Eyesore: Village may seek legal action on building

T he village may pursue legal action against an out-of-state landowner who has allowed a local landmark to fall into a state of disrepair.

Mayor Peter Telisky said the village will consider taking the owner of the “flat iron” building on Main Street to court if he does nothing to address the condition of the nearly 100-year-old building.

“We plan to track down the owner and make him responsible,” Telisky said. “We might have to go to court if push comes to shove.”

The three-story, 6,210-square-foot building is located on an 80-foot by 190-foot lot at the southern end of the Amtrak parking lot, across the street from the Whitehall Volunteer Firehouse, and is deteriorating quickly because of neglect.

Garry Bennett, code compliance officer for the village, said Washington County Code Enforcement personnel inspected the building earlier this spring and water is penetrating the roof on the west side (facing the railroad tracks), weakening the exterior wall.

On the opposite side of the building, which runs parallel to Main Street, a covered porch on the second and third stories is falling apart. The railings on the second floor aren’t securely fastened and are starting to hang out over the sidewalk and Bennett said members of the Whitehall Volunteer Fire Company have told him the entire porch is beginning to separate from the building.

Earlier this spring, officials put up police tape and placed large cement barricades around the base of the building to keep people away before an accident occurred. So far no one has been hurt and no property damaged, but the building continues to deteriorate.

“The wall is beginning to buckle and it’s only going to get worse if nothing is done,” said Bennett. “And it will become worse this winter. When that water freezes, it’s going to push the wall out further.”

Russ Kiggins, a code enforcement officer for Washington County, said he sent an order to remedy violations to the building’s owner, John Tracy Adams, more than a month ago.

The order states the problem and asks the owner to either make the building safe or to have it demolished.

He said he mailed two copies, including one via certified mail that was returned to his office in Fort Edward. “The owner has not been very responsive. It’s kind of doubtful we’ll hear from him.”

Kiggins said it is up to the village to determine how to proceed.

He and Bennett said one of the biggest obstacles to bringing the building into compliance is the fact that Adams lives in Fair Haven, Vt.

“The basic problem is he lives in Vermont,” Bennett said. “It’s another case of people who live in another state.”

Absentee landlords have been a problem in Whitehall (and other local communities, including Granville) for several years.

Last summer the village had a few dozen properties that were in violation of different codes, many for unkempt lawns and excessive garbage that had not been disposed of.

Several of those properties were owned by absentee landlords who live out of state. Some of those landlords have never even seen the properties they own, managing them from afar. Because they live out of state, getting them to comply can be difficult, and extraditing someone because of a code violation can be expensive, Kiggins said.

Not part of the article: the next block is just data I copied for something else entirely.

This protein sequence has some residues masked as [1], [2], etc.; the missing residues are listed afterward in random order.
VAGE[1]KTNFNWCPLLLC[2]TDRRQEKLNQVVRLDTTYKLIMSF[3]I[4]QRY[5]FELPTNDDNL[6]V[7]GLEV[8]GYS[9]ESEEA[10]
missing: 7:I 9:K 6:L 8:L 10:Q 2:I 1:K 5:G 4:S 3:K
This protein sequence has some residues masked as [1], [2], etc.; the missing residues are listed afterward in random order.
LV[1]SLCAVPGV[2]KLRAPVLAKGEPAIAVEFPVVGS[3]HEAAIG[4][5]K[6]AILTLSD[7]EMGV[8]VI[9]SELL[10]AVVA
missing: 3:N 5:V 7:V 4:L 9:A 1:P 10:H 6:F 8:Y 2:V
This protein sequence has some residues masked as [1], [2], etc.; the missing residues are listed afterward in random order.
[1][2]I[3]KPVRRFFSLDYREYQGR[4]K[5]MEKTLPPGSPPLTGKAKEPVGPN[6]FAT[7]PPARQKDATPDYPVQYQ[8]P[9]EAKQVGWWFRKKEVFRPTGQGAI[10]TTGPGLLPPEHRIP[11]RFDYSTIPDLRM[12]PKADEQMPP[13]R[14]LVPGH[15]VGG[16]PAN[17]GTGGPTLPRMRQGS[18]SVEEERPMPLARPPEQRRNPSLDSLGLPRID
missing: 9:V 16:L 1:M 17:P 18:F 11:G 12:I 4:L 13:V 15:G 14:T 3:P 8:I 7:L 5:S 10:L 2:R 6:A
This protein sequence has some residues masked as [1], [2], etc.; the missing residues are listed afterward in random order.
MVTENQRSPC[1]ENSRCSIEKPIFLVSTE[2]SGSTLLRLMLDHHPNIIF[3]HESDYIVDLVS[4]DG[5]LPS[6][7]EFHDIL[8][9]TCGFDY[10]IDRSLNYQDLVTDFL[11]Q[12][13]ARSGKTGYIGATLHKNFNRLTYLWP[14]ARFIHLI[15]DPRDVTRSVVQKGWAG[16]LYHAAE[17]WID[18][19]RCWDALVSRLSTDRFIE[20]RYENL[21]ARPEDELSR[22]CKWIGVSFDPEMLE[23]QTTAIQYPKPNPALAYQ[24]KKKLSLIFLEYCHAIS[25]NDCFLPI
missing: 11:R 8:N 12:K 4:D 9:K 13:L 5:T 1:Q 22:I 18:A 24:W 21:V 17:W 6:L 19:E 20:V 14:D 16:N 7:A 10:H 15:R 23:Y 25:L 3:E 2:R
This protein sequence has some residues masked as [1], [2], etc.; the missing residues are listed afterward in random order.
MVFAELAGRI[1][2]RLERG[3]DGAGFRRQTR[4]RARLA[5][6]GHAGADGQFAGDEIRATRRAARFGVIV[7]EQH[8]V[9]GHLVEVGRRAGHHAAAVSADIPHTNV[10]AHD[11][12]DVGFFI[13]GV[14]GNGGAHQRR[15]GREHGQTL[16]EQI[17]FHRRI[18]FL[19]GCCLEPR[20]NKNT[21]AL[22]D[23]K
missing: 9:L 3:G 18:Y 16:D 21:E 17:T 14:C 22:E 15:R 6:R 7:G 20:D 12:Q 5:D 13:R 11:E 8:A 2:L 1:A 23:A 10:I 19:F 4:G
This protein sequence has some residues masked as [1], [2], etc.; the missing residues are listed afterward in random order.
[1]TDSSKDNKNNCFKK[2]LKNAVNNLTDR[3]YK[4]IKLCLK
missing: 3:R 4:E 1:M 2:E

This is not the first time the village has had problems with a property owned by Adams.

In the early 1990s, there was a government-funded rehabilitation program that provided money to improve rental properties.

Carol Senecal, who worked with program locally, said the government would help make repairs to buildings and in turn, the landowner agreed to make further repairs.

According to Senecal, officials repaired the roof and installed a new electrical system in the “flat iron” building, but Adams never did any further work.

When he asked for financial help with a property he owned on West Street, he was denied.

Years later, the village had to use eminent domain to seize a property belonging to Adams on Williams Street, adjacent the entrance to the Whitehall Recreation Center.

The property had been deemed a danger to the public, and because of its proximity to the park, officials feared that children may get hurt. When Adams wouldn’t address the problem, the building was seized and torn down, officials said.

According to Washington County property records, there are three additional properties in Whitehall that can be linked to Adams or Adams Family Properties Inc., which shares his Fair Haven address.

Bennett said those properties don’t appear to be well-maintained either, but he’s had very few issues with them and the one time he did, the problem was taken care of within a week.

The village has also had problems with a second property on Main Street, the old Chase building, owned by Charles Freeman, which was barricaded off because of falling bricks, but officials said Freeman has a permit to take the building down and has been working on doing just that.

Telisky said if Adams does not respond to the county, the village will seek legal action.

However, to some extent the village’s hands may be tied. According to Telisky, the way the laws are written, the village may have to tear down the building at its own expense.

“It’s crazy, the process we go through and the position it puts us in. It’s incredible there isn’t a law. It ends up putting the onus on us,” Telisky said.

Multiple phone calls made to Adams for comment on this story were not returned.

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